Stern praises a number of professionals she and Itzik encountered on the family journey through ADHD. One was Moshe Hamiel, an educational psychologist at the Ma’agalim Institute she describes as “our angel,” who taught them how to be nonjudgemental and not to conduct “investigations” when dealing with Assi.
“It was exhausting, and sometimes we felt like giving up because we didn’t see immediate results,” she said.
Eventually, however, the Sterns got to a point where they could “live together without going crazy, to see the good things while not ignoring the bad things. He brought us to love Assi without conditions such as being a good boy or not causing problems.”
Stern stresses that today, awareness and understanding of ADHD in the educational and medical systems are much better than when Assi was small. Kindergarten teachers working for municipalities are well trained to recognize problems. In her recent interviews with kindergarten teachers, she heard of numerous cases of ADHD that were much more difficult than Assi’s. Alon, a good-looking blond boy, used to bang other kids’ heads on the floor, touch electricity wires, climb fences and trees and refuse to observe the rules.
“I couldn’t cope with him,” the kindergarten teacher conceded. “We called in the parents and saw there was no father involved, only a mother who was in denial.
She said he was a wonderful boy and that it was the teacher who had the problem. But the man she was living with, who brought him to kindergarten, admitted that he was a difficult child who spent most weekends alone. Alon hit the kindergarten staff and other children and was suspended.”
Today’s teachers can turn to regional support centers staffed by professional ADHD advisers. There are computer programs today that help teachers diagnose ADHD. Children’s behavior and improvement with treatment are monitored using special forms. There are even integrated kindergartens that combine ADHD kids with “normal” ones whose parents are usually not reluctant to send them because they know the facilities are high-quality.
She gives many examples of ADHD children who “miraculously” changed thanks to medication. A charming, intelligent eight-year-old boy named Liel was very disruptive until he was given medication, after which he was able to read and write competently for the first time.
He lost his fear of crowds, and at a relative’s bat mitzva he congratulated her in public as a representative of the cousins. He was suddenly able to pay attention to the teacher; previously, he hadn’t been able even to copy anything from the board.
Stern cites Nitzan, the voluntary organization for ADHD families. Headed by Mali Danino, Nitzan has 36 branches around the country. Aside from helping with diagnosis, Nitzan offers support groups and workshops to help parents. A variety of complementary therapies proved to be very helpful to Assi. These include horseback- riding, psychodrama and martial arts.
The author notes that as Assi grew older, he found frameworks suited to his age, including Jerusalem’s Yeshivat Bnei Hayil, established many years ago by Dr.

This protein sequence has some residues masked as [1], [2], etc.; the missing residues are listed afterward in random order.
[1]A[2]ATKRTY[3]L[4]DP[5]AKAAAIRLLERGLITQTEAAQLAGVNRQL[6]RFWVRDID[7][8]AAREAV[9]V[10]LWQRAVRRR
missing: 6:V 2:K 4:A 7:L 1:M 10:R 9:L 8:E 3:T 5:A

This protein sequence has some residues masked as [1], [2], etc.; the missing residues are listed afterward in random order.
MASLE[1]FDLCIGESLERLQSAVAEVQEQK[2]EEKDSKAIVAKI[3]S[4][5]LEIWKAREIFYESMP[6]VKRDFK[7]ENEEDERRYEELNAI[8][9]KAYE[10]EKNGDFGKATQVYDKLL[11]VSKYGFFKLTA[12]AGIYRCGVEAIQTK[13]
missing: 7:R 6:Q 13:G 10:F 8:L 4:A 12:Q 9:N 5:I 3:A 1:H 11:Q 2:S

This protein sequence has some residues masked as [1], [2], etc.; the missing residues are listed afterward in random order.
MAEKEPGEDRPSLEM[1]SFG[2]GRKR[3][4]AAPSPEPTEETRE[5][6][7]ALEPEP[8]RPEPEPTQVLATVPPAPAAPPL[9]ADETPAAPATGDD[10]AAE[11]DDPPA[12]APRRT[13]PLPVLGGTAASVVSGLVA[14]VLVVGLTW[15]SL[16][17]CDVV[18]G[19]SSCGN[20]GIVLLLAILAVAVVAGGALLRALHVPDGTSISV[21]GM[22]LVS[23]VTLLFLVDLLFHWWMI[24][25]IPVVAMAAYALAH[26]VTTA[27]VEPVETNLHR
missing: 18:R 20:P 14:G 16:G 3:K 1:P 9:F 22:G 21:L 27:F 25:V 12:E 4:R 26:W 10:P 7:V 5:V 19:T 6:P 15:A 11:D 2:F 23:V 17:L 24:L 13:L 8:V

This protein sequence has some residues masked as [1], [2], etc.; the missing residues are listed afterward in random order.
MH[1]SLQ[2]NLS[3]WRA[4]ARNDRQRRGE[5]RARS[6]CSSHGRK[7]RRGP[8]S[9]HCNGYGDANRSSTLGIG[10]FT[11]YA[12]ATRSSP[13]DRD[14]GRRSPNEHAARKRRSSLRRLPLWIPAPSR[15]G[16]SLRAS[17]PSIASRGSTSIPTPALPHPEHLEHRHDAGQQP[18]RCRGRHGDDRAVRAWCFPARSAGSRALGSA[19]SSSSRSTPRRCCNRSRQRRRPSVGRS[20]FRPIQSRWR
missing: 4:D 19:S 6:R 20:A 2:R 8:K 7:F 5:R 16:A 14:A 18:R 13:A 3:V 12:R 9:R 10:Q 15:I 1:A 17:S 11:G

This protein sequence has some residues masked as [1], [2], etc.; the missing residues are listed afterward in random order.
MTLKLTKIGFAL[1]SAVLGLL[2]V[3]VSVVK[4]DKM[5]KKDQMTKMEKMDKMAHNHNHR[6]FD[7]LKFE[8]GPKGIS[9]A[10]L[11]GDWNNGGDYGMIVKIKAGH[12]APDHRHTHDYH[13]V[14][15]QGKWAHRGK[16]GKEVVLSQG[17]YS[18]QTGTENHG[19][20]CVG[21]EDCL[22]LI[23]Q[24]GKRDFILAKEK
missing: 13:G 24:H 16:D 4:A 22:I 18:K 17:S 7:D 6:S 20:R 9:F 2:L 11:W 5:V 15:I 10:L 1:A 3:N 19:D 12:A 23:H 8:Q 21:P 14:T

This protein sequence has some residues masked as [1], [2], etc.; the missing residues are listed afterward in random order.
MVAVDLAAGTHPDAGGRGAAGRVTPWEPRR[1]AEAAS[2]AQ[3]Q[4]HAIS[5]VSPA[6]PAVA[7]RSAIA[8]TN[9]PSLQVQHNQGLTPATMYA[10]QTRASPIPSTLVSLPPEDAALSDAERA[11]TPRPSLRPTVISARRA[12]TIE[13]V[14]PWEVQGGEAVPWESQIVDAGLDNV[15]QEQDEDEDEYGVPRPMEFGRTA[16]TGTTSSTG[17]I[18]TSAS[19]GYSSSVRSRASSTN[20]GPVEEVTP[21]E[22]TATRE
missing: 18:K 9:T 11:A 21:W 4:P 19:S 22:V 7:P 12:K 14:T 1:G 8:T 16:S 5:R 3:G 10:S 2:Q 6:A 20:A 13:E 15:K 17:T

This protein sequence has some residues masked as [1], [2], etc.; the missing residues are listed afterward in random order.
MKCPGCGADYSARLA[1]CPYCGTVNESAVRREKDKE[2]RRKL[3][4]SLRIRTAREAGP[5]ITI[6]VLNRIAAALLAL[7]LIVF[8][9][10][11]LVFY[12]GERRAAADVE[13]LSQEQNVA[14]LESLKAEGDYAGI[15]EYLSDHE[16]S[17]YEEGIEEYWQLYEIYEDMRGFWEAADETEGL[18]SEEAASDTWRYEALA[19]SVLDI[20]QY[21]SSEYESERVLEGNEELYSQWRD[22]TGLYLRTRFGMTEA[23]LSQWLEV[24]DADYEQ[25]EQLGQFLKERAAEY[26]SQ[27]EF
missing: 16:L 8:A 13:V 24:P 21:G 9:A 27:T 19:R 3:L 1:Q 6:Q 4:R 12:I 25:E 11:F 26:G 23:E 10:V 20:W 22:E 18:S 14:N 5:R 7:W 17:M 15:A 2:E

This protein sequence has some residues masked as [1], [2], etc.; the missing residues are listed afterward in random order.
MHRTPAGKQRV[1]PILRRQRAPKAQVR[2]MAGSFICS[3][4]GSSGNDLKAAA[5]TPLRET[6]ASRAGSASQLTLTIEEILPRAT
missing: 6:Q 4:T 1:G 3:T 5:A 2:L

Stuart Chesner, a clinical psychologist who has specialized in accommodating ADHD children. He was admitted from seventh grade and was bused to the capital even during the hair-raising years of intifada violence.
The institution uses special techniques to improve the boys’ self esteem and pride. Assi did well enough in his studies to be ready to complete his matriculation in the future with just a little more effort.
Although his parents thought he would never be able to cope with his assignment in the Israel Defense Forces – to be in charge of a medication storehouse – because of the difficulty ADHD youths have with organization, he proved to be responsible and capable and did well.
His military profile had been set at 64, Stern reveals, not because of his ADHD but due to an accidental eye injury he suffered as a boy. Although youths with ADHD are not exempt from military service, they are assessed and prepared by a special IDF center.
Although symptoms usually lessen in adulthood, they don’t disappear altogether. In numerous cases, the condition is diagnosed only when people are in their 20s or even older. Psychologist Orly Tzadok, whom Stern interviewed, was surprised to hear that she – who specializes in adult ADHD – had the disorder herself.
“I wouldn’t switch my ADHD for something else,” Tzadok enthused. “I have vivacity, creativity – although there is some lack of control – but I also have the ability to get many things done. You are alive! This characteristic of ADHD has benefits and shortcomings, but after school ended, I haven’t sat in one place for a moment.”
The psychologist’s schedule is thus packed, and to give counseling, she doesn’t hesitate to travel even to Eilat. Coaching programs for adults with ADHD have become quite common.
Stern concludes: “For us, this [book] is only an intermediate summary. Our story has not concluded; it continues within our family, with our children and with grandchildren to come. Coping is easier today, as we know the process, the problem and the obstacles we must overcome. But if we forget for a moment how to behave, it reappears. Our language with Assi is different, considerate, with low tones of voice.... This doesn’t happen with our other children, and maybe this is unfortunate. Maybe these rules should be adopted for all children and not only those with a problem. It would make child-raising easier.”
Now having completed his active IDF service, Assi faces the usual dilemmas of young adults.
“I am pleased with our child, his looks, behavior, the way he speaks and deals with people,” Stern writes. “I am happy for him ... he has succeeded in reaching his target, [and] volunteers with the Israel Police as he wanted.”
She concludes that he has talents that will ensure his successful integration into society. He can learn a profession using his abilities.
“I wonder if he will find a woman suited for him, have a family, what kind of father will he be, how will he take care of his children. I hope he will know how to do things in the proper order. What is certain that in any decision, we will be happy to be partners and give him backing, as we have not forgotten what we were told when he was born: ‘You are responsible for bringing him into this world.’”